Have you heard of World Population Day? Don’t worry, I really hadn’t either until a few weeks ago. World Population Day is recognized each year on July 11 in an effort to direct attention to the urgency and importance of population issues. It was started in 1989 by the Governing Council of the U.N. Development Program. This year, the theme is “Family Planning: Empowering People, Developing Nations.” Catchy, right? But it’s also so spot-on: to support family planning is to support social justice. According to the United Nations Fund for Population Activities (UNFPA), “Access to safe, voluntary family planning is a human right. It is also central to gender equality and women’s empowerment, and is a key factor in reducing poverty.”
Obviously there are innumerable benefits to every woman in the world having access to modern contraceptives, but let’s look at the stats for a second to really understand just how great the benefits are.
Do you see? 24 million fewer abortions, 6 million fewer miscarriages, 70,000 fewer maternal deaths, 500,000 fewer infant deaths (that’s 30,570,000 fewer deaths each year total) – plus the empowerment of women. And that’s not even all. There are also incredible economic benefits to the increased accessibility of birth control. Let me break this down.
Here’s an interesting statistic for you: for every dollar invested in contraception, the cost of pregnancy-related care is reduced by $1.47. So that means every dollar invested in contraception actually saves $0.47 overall. For severely impoverished countries (or countries with giant amounts of debt… *side-eyes the United States*), that can be a serious help. Just for fun, let’s pretend $1.00 was invested for each of the more than 30 million deaths we just mentioned — that $0.47 per person adds up to over $14 million saved ANNUALLY worldwide just by investing in birth control.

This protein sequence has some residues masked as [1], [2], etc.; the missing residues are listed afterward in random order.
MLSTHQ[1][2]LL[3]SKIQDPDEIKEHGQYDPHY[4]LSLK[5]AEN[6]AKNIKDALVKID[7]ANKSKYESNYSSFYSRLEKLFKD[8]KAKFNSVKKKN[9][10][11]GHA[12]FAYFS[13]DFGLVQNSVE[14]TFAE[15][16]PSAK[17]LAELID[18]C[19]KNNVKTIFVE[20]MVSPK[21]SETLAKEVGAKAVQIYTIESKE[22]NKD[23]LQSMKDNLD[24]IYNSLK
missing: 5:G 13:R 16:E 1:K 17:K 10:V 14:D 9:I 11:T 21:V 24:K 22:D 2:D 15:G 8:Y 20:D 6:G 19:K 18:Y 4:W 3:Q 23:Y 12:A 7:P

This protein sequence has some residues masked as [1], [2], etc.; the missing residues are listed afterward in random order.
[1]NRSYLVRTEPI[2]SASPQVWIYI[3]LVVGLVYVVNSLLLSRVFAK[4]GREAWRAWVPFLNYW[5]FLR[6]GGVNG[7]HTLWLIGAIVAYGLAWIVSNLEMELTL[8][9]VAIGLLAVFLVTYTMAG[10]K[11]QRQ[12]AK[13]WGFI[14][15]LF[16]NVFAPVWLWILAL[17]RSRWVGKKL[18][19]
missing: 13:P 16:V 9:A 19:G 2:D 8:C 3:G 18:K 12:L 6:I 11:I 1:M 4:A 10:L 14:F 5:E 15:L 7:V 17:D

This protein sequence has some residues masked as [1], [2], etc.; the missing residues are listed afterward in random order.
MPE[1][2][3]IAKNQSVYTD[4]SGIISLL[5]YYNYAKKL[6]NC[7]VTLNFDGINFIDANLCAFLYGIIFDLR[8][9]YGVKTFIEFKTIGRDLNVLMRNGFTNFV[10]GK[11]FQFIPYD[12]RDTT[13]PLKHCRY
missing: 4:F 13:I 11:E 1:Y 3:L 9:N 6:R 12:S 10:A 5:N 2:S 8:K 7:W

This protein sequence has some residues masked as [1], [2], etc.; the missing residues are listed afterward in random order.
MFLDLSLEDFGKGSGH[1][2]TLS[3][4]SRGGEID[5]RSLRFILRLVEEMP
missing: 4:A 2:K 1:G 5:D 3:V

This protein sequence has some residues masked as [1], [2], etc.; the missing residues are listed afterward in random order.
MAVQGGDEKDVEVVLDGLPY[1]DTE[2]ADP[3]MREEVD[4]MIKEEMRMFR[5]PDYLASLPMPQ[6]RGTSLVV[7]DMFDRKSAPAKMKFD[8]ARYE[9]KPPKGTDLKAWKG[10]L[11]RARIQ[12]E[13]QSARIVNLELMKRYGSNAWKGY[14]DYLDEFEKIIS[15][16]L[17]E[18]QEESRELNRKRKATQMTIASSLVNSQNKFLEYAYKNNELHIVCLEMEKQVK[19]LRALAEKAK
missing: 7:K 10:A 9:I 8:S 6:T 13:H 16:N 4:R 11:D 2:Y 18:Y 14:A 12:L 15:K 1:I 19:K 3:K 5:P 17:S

Furthermore, the “lifetime opportunity cost related to adolescent pregnancy” (or the annual income mothers miss out on over their lifetimes) can range from 1% of a country’s annual GDP for big countries like China, to 30% in smaller countries like Uganda. That’s huge. If women were more able to choose when and whether to have children, national GDPs could increase by up to 30%. Do you see how contraceptives can help reduce poverty and aid in global development?
Access to birth control allows a woman (and her partner) to choose when and whether to have children. Thereby, women are more enabled to complete their education, have more freedom in their households, and have more earning power. The economic security of a woman and her family is strengthened. Poverty is reduced, and development happens. Do you see why we need to support family planning?
Barriers to Family Planning
“Okay,” you might be saying, “so why don’t women just take contraceptives if they’re so dang great?” Excellent question, friend. There are a number of reasons why women can’t or don’t use birth control. First of all, women in rural areas often have difficulty traveling to health facilities, either because they’re too far away or don’t exist, or the women have no reasonable means to get there. And when they do make it to the health facilities, a lot of times there aren’t any contraceptives left.
Another reason is the lack of support by partners, families, and communities. Birth control isn’t widely accepted around the world, for a variety of factors. And it’s hard to justify using something that’s going to make you a public disgrace.
Finally, there’s a pretty severe lack of knowledge related to pregnancy and contraceptives around the world. Some women simply don’t understand that they can become pregnant. Others don’t know what kind of contraceptives are available modernly, or they are confused about the health risks.